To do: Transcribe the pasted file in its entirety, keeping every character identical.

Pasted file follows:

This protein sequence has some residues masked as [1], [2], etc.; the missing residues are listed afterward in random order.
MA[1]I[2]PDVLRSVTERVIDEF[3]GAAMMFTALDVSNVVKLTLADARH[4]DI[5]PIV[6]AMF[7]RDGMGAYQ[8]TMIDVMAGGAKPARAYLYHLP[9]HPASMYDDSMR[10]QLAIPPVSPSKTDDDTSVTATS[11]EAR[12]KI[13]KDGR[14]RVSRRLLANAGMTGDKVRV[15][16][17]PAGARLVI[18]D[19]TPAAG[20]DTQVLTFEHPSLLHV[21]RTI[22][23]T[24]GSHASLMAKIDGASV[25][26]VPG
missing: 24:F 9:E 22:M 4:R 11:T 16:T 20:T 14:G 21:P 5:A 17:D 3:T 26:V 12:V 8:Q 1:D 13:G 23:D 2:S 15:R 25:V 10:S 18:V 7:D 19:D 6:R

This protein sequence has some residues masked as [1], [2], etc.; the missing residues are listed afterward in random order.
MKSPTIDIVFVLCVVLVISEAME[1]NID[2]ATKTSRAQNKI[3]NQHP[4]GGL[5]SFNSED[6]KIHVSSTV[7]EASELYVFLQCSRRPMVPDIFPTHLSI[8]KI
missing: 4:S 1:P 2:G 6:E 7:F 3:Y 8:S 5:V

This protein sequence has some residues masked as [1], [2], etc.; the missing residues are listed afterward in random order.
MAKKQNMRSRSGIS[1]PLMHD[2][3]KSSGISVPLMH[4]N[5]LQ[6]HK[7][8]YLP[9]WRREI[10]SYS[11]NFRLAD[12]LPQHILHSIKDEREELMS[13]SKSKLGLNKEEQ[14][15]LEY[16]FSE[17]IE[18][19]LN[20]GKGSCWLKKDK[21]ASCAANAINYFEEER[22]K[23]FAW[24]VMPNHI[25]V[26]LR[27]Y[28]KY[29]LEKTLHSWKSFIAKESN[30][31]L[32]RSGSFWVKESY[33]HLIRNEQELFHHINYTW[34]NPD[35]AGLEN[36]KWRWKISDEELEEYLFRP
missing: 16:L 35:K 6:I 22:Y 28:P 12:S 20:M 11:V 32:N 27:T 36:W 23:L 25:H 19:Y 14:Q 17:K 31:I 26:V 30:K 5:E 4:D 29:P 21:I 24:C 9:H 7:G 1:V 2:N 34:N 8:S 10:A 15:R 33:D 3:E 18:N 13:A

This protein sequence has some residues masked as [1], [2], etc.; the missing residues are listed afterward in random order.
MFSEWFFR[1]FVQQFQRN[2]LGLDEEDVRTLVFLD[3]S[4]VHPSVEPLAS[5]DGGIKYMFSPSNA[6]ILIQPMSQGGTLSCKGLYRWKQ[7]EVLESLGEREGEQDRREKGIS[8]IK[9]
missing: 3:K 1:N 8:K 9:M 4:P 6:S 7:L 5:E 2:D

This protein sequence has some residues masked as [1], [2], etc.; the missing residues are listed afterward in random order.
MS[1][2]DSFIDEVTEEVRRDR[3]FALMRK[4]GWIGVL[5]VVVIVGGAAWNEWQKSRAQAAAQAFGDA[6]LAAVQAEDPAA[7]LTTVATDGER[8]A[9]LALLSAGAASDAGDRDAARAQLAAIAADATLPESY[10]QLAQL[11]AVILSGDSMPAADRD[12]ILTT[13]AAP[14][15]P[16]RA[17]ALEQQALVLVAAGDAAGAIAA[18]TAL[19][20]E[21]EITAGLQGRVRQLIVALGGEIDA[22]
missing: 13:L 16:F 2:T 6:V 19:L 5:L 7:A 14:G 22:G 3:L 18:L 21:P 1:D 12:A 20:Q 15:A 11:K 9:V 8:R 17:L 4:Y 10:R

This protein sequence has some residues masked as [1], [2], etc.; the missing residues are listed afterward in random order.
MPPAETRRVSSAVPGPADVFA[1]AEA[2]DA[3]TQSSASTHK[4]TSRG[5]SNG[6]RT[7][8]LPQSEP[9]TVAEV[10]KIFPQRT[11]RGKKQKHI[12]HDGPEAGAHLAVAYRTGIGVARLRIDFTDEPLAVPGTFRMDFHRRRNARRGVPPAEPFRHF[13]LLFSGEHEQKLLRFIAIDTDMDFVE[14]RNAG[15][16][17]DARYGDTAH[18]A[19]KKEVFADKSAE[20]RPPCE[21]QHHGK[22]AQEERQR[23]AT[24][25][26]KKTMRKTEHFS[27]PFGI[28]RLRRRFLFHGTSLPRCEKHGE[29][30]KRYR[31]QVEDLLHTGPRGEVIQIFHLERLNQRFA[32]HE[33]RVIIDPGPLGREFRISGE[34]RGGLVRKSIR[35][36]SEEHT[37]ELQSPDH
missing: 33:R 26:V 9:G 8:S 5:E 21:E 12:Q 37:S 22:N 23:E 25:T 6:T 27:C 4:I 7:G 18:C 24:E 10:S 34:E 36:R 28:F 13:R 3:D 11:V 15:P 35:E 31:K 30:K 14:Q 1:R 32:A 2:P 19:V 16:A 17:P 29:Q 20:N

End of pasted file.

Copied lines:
This protein sequence has some residues masked as [1], [2], etc.; the missing residues are listed afterward in random order.
MA[1]I[2]PDVLRSVTERVIDEF[3]GAAMMFTALDVSNVVKLTLADARH[4]DI[5]PIV[6]AMF[7]RDGMGAYQ[8]TMIDVMAGGAKPARAYLYHLP[9]HPASMYDDSMR[10]QLAIPPVSPSKTDDDTSVTATS[11]EAR[12]KI[13]KDGR[14]RVSRRLLANAGMTGDKVRV[15][16][17]PAGARLVI[18]D[19]TPAAG[20]DTQVLTFEHPSLLHV[21]RTI[22][23]T[24]GSHASLMAKIDGASV[25][26]VPG
missing: 24:F 9:E 22:M 4:R 11:T 16:T 20:T 14:G 21:P 5:A 17:D 3:T 26:V 12:V 8:Q 1:D 13:G 23:D 2:S 15:R 25:V 10:S 18:V 7:D 19:D 6:R

This protein sequence has some residues masked as [1], [2], etc.; the missing residues are listed afterward in random order.
MKSPTIDIVFVLCVVLVISEAME[1]NID[2]ATKTSRAQNKI[3]NQHP[4]GGL[5]SFNSED[6]KIHVSSTV[7]EASELYVFLQCSRRPMVPDIFPTHLSI[8]KI
missing: 4:S 1:P 2:G 6:E 7:F 3:Y 8:S 5:V

This protein sequence has some residues masked as [1], [2], etc.; the missing residues are listed afterward in random order.
MAKKQNMRSRSGIS[1]PLMHD[2][3]KSSGISVPLMH[4]N[5]LQ[6]HK[7][8]YLP[9]WRREI[10]SYS[11]NFRLAD[12]LPQHILHSIKDEREELMS[13]SKSKLGLNKEEQ[14][15]LEY[16]FSE[17]IE[18][19]LN[20]GKGSCWLKKDK[21]ASCAANAINYFEEER[22]K[23]FAW[24]VMPNHI[25]V[26]LR[27]Y[28]KY[29]LEKTLHSWKSFIAKESN[30][31]L[32]RSGSFWVKESY[33]HLIRNEQELFHHINYTW[34]NPD[35]AGLEN[36]KWRWKISDEELEEYLFRP
missing: 16:L 35:K 6:I 22:Y 28:P 12:S 20:M 11:V 32:N 27:T 36:W 23:L 25:H 19:Y 14:Q 17:K 31:I 26:V 30:K 5:E 4:D 29:P 21:I 24:C 9:H 7:G 1:V 2:N 34:N 8:S 10:A 15:R 33:D 3:E 18:N 13:A

This protein sequence has some residues masked as [1], [2], etc.; the missing residues are listed afterward in random order.
MFSEWFFR[1]FVQQFQRN[2]LGLDEEDVRTLVFLD[3]S[4]VHPSVEPLAS[5]DGGIKYMFSPSNA[6]ILIQPMSQGGTLSCKGLYRWKQ[7]EVLESLGEREGEQDRREKGIS[8]IK[9]
missing: 3:K 1:N 8:K 9:M 4:P 6:S 7:L 5:E 2:D

This protein sequence has some residues masked as [1], [2], etc.; the missing residues are listed afterward in random order.
MS[1][2]DSFIDEVTEEVRRDR[3]FALMRK[4]GWIGVL[5]VVVIVGGAAWNEWQKSRAQAAAQAFGDA[6]LAAVQAEDPAA[7]LTTVATDGER[8]A[9]LALLSAGAASDAGDRDAARAQLAAIAADATLPESY[10]QLAQL[11]AVILSGDSMPAADRD[12]ILTT[13]AAP[14][15]P[16]RA[17]ALEQQALVLVAAGDAAGAIAA[18]TAL[19][20]E[21]EITAGLQGRVRQLIVALGGEIDA[22]
missing: 13:L 16:F 2:T 6:V 19:L 5:L 7:A 14:G 22:G 3:L 18:L 21:P 1:D 12:A 20:Q 15:A 11:K 9:V 8:R 17:L 4:Y 10:R

This protein sequence has some residues masked as [1], [2], etc.; the missing residues are listed afterward in random order.
MPPAETRRVSSAVPGPADVFA[1]AEA[2]DA[3]TQSSASTHK[4]TSRG[5]SNG[6]RT[7][8]LPQSEP[9]TVAEV[10]KIFPQRT[11]RGKKQKHI[12]HDGPEAGAHLAVAYRTGIGVARLRIDFTDEPLAVPGTFRMDFHRRRNARRGVPPAEPFRHF[13]LLFSGEHEQKLLRFIAIDTDMDFVE[14]RNAG[15][16][17]DARYGDTAH[18]A[19]KKEVFADKSAE[20]RPPCE[21]QHHGK[22]AQEERQR[23]AT[24][25][26]KKTMRKTEHFS[27]PFGI[28]RLRRRFLFHGTSLPRCEKHGE[29][30]KRYR[31]QVEDLLHTGPRGEVIQIFHLERLNQRFA[32]HE[33]RVIIDPGPLGREFRISGE[34]RGGLVRKSIR[35][36]SEEHT[37]ELQSPDH
missing: 33:R 26:V 9:G 8:S 5:E 21:E 12:Q 37:S 22:N 23:E 25:T 6:T 27:C 4:I 7:G 18:C 24:E 10:S 34:E 36:R 28:F 13:R 3:D 11:V 15:P 35:E 31:K 30:K 14:Q 1:R 32:A 2:P 19:V 16:A 17:P 29:Q 20:N